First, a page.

Modern Day, News

U.S. Navy Jet Fuel Poisons Drinking Water in Hawaii

  • In 2021, a jet fuel tank leaked and contaminated a water well used by the U.S. Navy.
  • More than 3,000 people were temporarily relocated as they developed health concerns.
  • In August 2022, four families filed a lawsuit in the U.S. District Court of Hawaii.
  • In November 2022, another 27 families joined the case to seek compensation.
  • The Navy has begun a five-year process for the closure of the Red-Hill Facility.

A U.S. Navy investigation reported that 20,000 gallons of jet fuel had leaked into tap water supplies in Hawaii. Following the discovery, Pearl Harbor-Hickam residents filed a lawsuit in 2021. According to the reports, more than a hundred families have been affected by the leak.

The families have joined hands to sue the federal government for their inability to provide adequate health care. In addition, the carelessness of the Navy has also led to considerable financial stress for the affected.

The Red-Hill Jet Fuel Incident

The Red-Hill fuel storage facility is located in Hawaii and dates back to the World War Two era. This facility has the capacity to store 250 million gallons of fuel. Furthermore, it supports military operations in the Pacific.

In 2021, one of the jet fuel tanks leaked and contaminated one of three wells used by the Navy for its water system. The leakage led to the relocation of roughly 3,200 people to hotels on Waikiki Beach for months.

In an ongoing lawsuit, the state of Hawaii has ordered the closure of the Red-Hill facility. In March 2022, Defense Secretary Lloyd Austin announced its permanent shutdown. The Navy has just begun a five-year-long operation for its closure.

Read More: Vietnam War Veterans Demand Pay-out for Agent Orange Disaster

Red Hill tanks on Hawaii
The Red Hill Bulk Fuel Storage Facility is located directly above an aquifer that hundreds of thousands of Honolulu residents depend upon for drinking water.

The Lawsuit

Four families filed the Red-Hill lawsuit on August 31st, 2022 in the U.S District Court of Hawaii. As of right now, the case is represented by a Texas-based firm, Just Well Law. The lawsuit demands compensation for past and future pain.

Just Well Law argues that the affected families must receive compensation for loss of income and physical impairment as well. The total demand is yet to be determined.

The case states, “While these families suffer, Navy officials continue to claim that families are not sick because of the jet fuel. To this day, military officials have denied ongoing medical harm to service members, their families, or civilians.” On November 10th, 2022, Lt. Cmdr. James Adams wrote in his email that the Navy has nothing to say on the current litigation.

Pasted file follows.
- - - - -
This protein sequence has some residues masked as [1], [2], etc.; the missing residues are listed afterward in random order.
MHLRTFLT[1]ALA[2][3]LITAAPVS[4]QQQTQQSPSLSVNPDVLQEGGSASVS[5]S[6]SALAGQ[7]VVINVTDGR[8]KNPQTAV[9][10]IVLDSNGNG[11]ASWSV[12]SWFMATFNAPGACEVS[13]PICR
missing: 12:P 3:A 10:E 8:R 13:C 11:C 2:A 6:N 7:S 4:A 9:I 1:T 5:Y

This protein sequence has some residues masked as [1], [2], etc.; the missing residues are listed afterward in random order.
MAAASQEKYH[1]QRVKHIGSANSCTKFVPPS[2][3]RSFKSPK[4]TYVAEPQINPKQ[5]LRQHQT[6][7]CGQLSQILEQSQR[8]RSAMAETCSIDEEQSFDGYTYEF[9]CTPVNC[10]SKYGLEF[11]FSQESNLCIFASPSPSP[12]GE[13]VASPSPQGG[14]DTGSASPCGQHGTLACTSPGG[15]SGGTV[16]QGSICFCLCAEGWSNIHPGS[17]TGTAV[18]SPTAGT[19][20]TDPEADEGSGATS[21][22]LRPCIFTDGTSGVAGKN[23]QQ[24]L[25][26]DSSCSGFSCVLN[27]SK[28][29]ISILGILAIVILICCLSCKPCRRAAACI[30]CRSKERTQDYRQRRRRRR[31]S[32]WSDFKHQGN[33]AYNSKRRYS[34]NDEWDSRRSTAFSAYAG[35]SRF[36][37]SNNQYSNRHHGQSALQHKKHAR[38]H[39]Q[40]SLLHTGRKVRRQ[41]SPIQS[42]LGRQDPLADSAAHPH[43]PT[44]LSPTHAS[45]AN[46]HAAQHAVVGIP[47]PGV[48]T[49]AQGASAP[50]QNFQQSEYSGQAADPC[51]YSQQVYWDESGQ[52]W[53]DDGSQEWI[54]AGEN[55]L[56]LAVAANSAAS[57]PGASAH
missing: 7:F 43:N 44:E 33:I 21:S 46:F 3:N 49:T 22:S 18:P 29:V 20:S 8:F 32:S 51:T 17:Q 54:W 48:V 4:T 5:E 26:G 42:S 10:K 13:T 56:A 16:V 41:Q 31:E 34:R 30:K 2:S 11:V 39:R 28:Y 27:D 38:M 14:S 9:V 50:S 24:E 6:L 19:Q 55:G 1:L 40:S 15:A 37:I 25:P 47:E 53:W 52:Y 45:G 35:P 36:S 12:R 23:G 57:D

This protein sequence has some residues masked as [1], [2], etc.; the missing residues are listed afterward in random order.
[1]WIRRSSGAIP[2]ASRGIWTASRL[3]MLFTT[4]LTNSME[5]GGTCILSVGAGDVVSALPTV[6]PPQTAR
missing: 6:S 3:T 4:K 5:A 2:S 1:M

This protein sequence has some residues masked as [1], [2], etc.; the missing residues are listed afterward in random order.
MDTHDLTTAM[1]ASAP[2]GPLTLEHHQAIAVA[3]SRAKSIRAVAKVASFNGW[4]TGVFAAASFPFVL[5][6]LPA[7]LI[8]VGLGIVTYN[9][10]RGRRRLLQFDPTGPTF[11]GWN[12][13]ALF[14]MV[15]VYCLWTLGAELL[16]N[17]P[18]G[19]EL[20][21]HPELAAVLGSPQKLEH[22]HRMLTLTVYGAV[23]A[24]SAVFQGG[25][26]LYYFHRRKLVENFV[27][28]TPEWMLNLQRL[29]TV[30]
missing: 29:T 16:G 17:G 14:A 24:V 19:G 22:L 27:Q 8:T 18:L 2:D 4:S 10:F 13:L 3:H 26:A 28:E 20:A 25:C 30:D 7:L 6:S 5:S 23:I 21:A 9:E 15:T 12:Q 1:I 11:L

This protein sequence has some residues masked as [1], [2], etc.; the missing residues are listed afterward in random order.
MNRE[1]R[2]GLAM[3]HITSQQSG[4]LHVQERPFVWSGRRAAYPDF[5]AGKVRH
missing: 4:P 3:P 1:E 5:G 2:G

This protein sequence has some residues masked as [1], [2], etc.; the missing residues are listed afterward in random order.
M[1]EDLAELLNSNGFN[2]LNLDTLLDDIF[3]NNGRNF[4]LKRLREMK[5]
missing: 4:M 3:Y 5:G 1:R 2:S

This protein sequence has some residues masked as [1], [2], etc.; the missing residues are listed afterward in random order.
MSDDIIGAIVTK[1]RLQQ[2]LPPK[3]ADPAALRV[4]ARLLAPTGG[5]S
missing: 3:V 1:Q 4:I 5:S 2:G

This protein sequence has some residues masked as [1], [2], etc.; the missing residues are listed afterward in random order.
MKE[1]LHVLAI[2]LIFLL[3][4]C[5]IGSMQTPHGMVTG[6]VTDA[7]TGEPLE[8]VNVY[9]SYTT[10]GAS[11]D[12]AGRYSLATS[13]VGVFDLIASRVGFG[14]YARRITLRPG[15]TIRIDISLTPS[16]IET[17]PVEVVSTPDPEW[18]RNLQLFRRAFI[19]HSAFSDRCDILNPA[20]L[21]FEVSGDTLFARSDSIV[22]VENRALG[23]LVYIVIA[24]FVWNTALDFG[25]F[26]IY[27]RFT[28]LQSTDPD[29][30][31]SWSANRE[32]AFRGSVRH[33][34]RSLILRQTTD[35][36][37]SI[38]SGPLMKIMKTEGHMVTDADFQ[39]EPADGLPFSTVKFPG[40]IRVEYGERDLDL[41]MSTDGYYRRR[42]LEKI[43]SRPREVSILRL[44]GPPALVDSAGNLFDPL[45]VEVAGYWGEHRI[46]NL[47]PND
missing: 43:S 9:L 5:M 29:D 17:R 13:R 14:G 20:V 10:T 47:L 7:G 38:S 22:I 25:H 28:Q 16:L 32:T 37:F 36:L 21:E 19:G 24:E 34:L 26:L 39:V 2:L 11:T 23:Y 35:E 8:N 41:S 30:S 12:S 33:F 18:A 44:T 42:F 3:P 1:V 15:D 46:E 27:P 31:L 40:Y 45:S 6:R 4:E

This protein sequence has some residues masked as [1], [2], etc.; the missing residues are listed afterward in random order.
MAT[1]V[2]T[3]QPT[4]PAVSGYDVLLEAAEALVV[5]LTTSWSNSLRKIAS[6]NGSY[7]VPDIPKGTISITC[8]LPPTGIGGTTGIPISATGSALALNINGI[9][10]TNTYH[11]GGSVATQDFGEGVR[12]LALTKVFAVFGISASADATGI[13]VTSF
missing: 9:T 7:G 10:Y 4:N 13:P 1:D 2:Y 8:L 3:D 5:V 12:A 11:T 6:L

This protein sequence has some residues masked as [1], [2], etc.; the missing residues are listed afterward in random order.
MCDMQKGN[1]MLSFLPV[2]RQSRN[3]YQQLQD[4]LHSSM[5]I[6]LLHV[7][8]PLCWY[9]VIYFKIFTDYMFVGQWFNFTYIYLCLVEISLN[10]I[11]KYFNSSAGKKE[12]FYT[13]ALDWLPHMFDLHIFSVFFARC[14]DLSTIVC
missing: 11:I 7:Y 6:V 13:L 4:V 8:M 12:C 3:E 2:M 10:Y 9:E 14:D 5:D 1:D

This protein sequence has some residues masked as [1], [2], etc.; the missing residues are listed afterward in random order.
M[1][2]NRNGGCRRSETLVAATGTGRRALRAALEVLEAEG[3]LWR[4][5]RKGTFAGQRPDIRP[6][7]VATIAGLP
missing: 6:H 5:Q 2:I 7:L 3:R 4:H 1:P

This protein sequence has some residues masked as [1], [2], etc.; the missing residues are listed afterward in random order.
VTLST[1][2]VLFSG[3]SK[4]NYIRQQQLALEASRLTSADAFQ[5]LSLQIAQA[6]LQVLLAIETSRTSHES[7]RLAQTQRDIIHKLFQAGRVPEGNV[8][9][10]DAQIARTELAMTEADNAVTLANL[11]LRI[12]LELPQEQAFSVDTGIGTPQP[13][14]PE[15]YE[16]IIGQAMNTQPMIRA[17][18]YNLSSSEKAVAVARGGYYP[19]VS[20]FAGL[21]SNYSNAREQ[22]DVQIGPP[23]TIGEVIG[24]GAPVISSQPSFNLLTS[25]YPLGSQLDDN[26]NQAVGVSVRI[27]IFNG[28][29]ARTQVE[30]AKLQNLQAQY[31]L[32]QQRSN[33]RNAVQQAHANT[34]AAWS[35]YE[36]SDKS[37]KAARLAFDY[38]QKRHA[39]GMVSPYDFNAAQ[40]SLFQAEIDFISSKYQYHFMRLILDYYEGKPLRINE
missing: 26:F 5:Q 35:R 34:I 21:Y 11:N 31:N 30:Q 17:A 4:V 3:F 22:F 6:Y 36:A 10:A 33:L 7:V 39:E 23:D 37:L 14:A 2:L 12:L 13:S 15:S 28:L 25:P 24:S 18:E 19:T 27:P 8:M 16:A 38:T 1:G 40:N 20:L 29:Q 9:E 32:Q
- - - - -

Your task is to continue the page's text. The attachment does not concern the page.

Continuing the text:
Surveys by the Centers for Disease Control & Prevention

In February 2022, the Centers for Disease Control & Prevention (CDC) surveyed the houses of Pearl Harbor-Hickam. The results came out in May 2022. The survey found almost 2,000 residents experiencing one or more new health concerns. Shockingly, a significant percentage experienced worsened symptoms of pre-existing diseases.

The CDC conducted a follow-up survey in September 2022. The results were published in September 2022. The findings showed that 80% of the 986 respondents reported “health symptoms” in the last 30 days. The family members reported a wide range of illnesses. Other than seizures and gastrointestinal disorders, respondents experienced burns, rashes, open sores, thyroid abnormalities, and migraines. Moreover, some reported severe medical conditions like cysts or tumors on their organs, glands, and skin.

Read More: WW2 Shipwreck Now Leaking Toxic Chemicals

The most common symptoms were headache, anxiety, dry skin, fatigue, and insomnia. Around 65% expressed “high” or “very high” confidence that the symptoms were directly correlated to the contaminated water. 

Sample taking from the Redhill Plant.
A Navy contractor collects a water sample from the Red Hill well shaft in Honolulu, Hawaii, in support of Joint Base Pearl Harbor-Hickam’s water restoration efforts, Feb. 7, 2022. (James Mullen/U.S. Navy)

Personal Accounts

One of the plaintiffs, Richelle Dietz, has lived in Earhart Village since February 2021. Dietz developed cysts on her ovaries. Following the discovery, her doctor recommended a partial hysterectomy.

Isabel Maloon, a mother of six children with an on-duty husband, saw her family’s health decline following the contamination. Maloon confirmed that the health symptoms dissipated only after they had a trip outside Hawaii. Her personal account adds further credibility to the claims of those affected.

The lawsuit states, “Isabel is worried about the long-term consequences. As of November 2022, the family still experiences anxiety, diarrhoea, rashes, eye irritation, general malaise, hair loss, headaches, muscle and joint pain, runny noses, abdominal pain, and brain fog. In addition, Isabel has recurring yeast infections and [urinary tract infections], and her vision is declining.”

There is no questioning that affected families deserve proper compensation for their hardships. The respondents have “overwhelmingly expressed concern and frustration with communication, transparency, and trust.”